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W.Va. Supreme Court To Hear DuPont Appeal

Court will hear the appeal of a nearly $400 million judgment against the chemical giant over health threats at a former zinc smelting plant.

CHARLESTON, W.Va. (AP) -- At least one West Virginia Supreme Court justice wants to hear the appeal of a nearly $400 million judgment against DuPont Co. over health threats at a former zinc smelting plant.

Justice Larry Starcher told the chemical giant's lawyers at a Wednesday hearing that the size of the verdicts, awarded in separate trial phases of the case, cried out for review.

"I think that anything of this magnitude needs another look," Starcher said. "It ought to be done with somebody from both sides, and it ought to be done requesting the five highest jurists in this state to write on it."

A decision on whether the five-member court will accept the case was expected this week.

A Harrison County jury last year decided that DuPont spent decades downplaying and lying about health threats at the former zinc plant site in Spelter. Damages awarded against the world's fourth-largest chemical maker included $196 million meant to punish it for its conduct; $130 million to fund a 40-year health screening program for area residents; and $55.5 million to clean up private properties.

In favoring acceptance of DuPont's petition, Starcher also said it was a mistake that his court refused a pair of recent, multimillion-dollar cases: appeals of a $404 million verdict in a natural gas royalty dispute, and a $260 million judgment in a coal supply contract dispute.

Those refusals helped prompt Gov. Joe Manchin to file a headline-grabbing brief this summer, urging the justices to hear the DuPont case.

The two rejected appeals had also involved punitive damage awards. But Starcher also agreed with Justice Robin Davis, who said recent federal rulings don't compel the justices to hear appeals of such verdicts.

Both Manchin's filing and DuPont lawyer David Thomas on Wednesday cited U.S. Supreme Court rulings they argue mandate reviews of punitive damages. Davis disagreed with those readings, telling Thomas that the West Virginia Constitution governs the justices' procedure for accepting cases.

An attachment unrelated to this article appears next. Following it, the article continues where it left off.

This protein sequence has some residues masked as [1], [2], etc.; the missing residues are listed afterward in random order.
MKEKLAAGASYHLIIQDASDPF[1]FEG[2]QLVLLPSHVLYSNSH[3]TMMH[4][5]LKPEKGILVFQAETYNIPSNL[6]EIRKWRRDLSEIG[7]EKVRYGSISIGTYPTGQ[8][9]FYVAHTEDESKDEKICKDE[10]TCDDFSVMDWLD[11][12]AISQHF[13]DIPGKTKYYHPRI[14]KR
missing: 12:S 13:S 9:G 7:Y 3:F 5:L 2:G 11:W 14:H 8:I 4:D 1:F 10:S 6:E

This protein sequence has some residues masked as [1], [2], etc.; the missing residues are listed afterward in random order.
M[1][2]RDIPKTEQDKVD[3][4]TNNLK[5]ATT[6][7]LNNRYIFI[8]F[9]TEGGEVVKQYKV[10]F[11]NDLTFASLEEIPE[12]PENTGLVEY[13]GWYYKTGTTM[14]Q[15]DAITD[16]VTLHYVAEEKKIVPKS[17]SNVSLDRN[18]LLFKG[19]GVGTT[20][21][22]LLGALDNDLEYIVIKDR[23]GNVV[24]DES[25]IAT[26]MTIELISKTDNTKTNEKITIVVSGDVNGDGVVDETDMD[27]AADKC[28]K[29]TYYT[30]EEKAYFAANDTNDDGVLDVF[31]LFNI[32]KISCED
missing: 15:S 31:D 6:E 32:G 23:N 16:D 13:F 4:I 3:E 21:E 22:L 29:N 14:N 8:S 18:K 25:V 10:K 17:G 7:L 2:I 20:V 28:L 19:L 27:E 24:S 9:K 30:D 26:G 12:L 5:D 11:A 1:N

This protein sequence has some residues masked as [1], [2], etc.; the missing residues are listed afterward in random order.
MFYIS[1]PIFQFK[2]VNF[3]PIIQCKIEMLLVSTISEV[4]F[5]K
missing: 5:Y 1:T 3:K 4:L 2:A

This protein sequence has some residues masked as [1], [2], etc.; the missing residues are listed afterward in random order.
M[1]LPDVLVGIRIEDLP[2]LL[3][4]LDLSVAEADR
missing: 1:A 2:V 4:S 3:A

"None of those opinions say that we have to review and write an opinion with regard to punitive damages," Davis said.

Thomas argued that DuPont was wrongly held liable for the actions of the Spelter site's previous owner. DuPont, based in Wilmington, Del., bought the property in 2001 and had also run the plant from 1928 to 1950, but Thomas said it followed all operating standards of the time.

Thomas faulted the trial court for ignoring DuPont's work with state and federal regulators to clean up the property. He also questioned the testing called for in the health-screening plan.

"The repeated CT scans that are the subject of this medical monitoring program, without question, will increase the dose of radiation and do more harm than the number of cancers that are expected to develop from the risks presented," Thomas said.

As for other grounds for appeal, Thomas said Judge Thomas Bedell should have held a closed-door hearing before allowing testimony that DuPont has medical monitoring programs at other sites.

Wednesday's hearing did not include a response from the Spelter plaintiffs. Earlier this month, their lawyers asked the Supreme Court to include 300 more people in the class action for the property cleanup portion of the verdicts.

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